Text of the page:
What To See & Do In Lahaina And Ka'anapali, Maui

Lahaina, Maui, HI | © Brian Roberts/Flickr
Lahaina, Maui, HI | © Brian Roberts/Flickr
Photo of Alexia Wulff
9 February 2017

Maui has been dubbed one of the best islands in Hawaii for years – lush, mountainous forests, waterfalls, pristine bays, and turquoise waters make this destination one that even the most seasoned of travelers yearn to visit. On the west coast lie some of the island’s most treasured towns: Lahaina and Ka’anapali. From Lahaina’s quaint, historic town to Ka’anapali’s stunning bay, discover why the west side has become such an alluring destination.

Outdoor Activities

Set on the waters of the Pacific Ocean, Hawaii is an outdoor recreational epicenter with everything from water sports to snorkeling – and the towns of Lahaina and Ka’anapali are no different. Book one of the many boat tours, and see the island from a different perspective; catch a bit of whale watching; sail along the coastline; take a stab at deep-sea diving and snorkeling; or opt for a romantic dinner cruise. Thrill-seekers can take solace in knowing that there are many activities to keep busy, with the likes of zip lining, parasailing, ATV tours, horseback riding, and jet skiing. First-timers, be sure to spend a day at Ka’anapali Beach and Black Rock – claimed to be one of the most beautiful beaches in the world – with snorkeling, sunbathing, and swimming with the turtles. For the golf-inclined, don’t miss the picturesque courses at Ka’anapali Kai and Royal Ka’anapali.

Black Rock, Kaanapali | © Tyler Bolken/Flickr

Maui’s Historic West Side

Lahaina, a former royal capital with roots dating back to the early 1800s, is a popular tourist destination set with historic buildings and a restaurant, bar, and shop-lined Front Street. Head to Banyan Tree Square to see a tree that was planted in 1873, experience a bit of Hawaiian military history at the 1832-built Lahaina Fort, or check out the Baldwin House from 1833, the former home of ruling Maui chief, Kahekili – it now operates as a museum filled with Hawaiian artifacts. For a more in-depth peek at Hawaiian history, opt for the submarine tour of the ‘Carthaginian II,’ a 19th-century whaler ship-turned-museum that sank a half mile from Lahaina’s shore in 2005.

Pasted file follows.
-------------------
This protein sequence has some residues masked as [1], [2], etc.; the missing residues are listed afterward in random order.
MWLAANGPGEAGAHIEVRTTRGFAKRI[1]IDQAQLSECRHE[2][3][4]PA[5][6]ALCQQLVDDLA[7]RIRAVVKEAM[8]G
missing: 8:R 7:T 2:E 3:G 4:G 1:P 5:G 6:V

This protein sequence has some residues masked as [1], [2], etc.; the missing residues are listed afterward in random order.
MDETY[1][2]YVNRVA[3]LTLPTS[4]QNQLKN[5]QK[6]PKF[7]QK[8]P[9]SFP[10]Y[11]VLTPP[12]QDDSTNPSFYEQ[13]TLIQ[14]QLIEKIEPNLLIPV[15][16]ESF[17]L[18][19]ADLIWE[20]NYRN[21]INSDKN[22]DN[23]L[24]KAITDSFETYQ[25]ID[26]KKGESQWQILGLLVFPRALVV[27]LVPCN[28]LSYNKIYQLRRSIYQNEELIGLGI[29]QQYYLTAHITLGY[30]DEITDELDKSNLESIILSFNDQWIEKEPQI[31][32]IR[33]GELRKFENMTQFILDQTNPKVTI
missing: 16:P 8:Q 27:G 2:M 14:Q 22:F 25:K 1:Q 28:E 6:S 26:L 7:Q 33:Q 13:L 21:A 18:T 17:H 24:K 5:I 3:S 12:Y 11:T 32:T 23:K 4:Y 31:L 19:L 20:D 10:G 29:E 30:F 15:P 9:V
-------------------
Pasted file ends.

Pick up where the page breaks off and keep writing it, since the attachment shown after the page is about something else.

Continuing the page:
Inside the Banyan tree, Banyan Tree Park, Lahaina, Maui | © Mary and Andrew/Flickr


If you’re an avid adventurist, or simply enjoy the outdoors, Maui is crawling with natural wonders. For local adventures, go for the Pali Trail, a ten-mile hike in Lahaina with views of the valley and coastline, or Waihee Ridge, a short hike along the ridges of Ka’anapali with views of lush, tropical forests 1,500 feet above town. For those willing to make a short drive, head to the Pools of Ohea, known as the Seven Sacred Pools, located up a windy road in eastern Maui’s Haleakala; dotted with waterfalls, streams, and tiered pools, this trek makes for a breathtaking adventure. In central Maui, find Iao Valley, one of the Island’s most iconic natural wonders with views of the valley, and in southeastern Maui, discover the Haleakala volcano and 33,000-acre national park with views at 10,000 feet high.

Waihee | © Paolo Salmaso/Flickr

Hawaiian Culture

Whether you’re a first-timer, or returning Maui tourist, the usual trip to the Islands is not complete without heading to a Hawaiian luau; with plenty to choose from, the Old Lahaina Luau and the Feast at Lele are the two most popular of the bunch. Expect hula accompanied by traditional Hawaiian music, traditional luau cuisine like kalua pig (pork cooked in the ground) and lomi salmon, and a peek into the past of ancient Hawaii.

Polynesian Culture Center | © Johnny Silvercloud/Flickr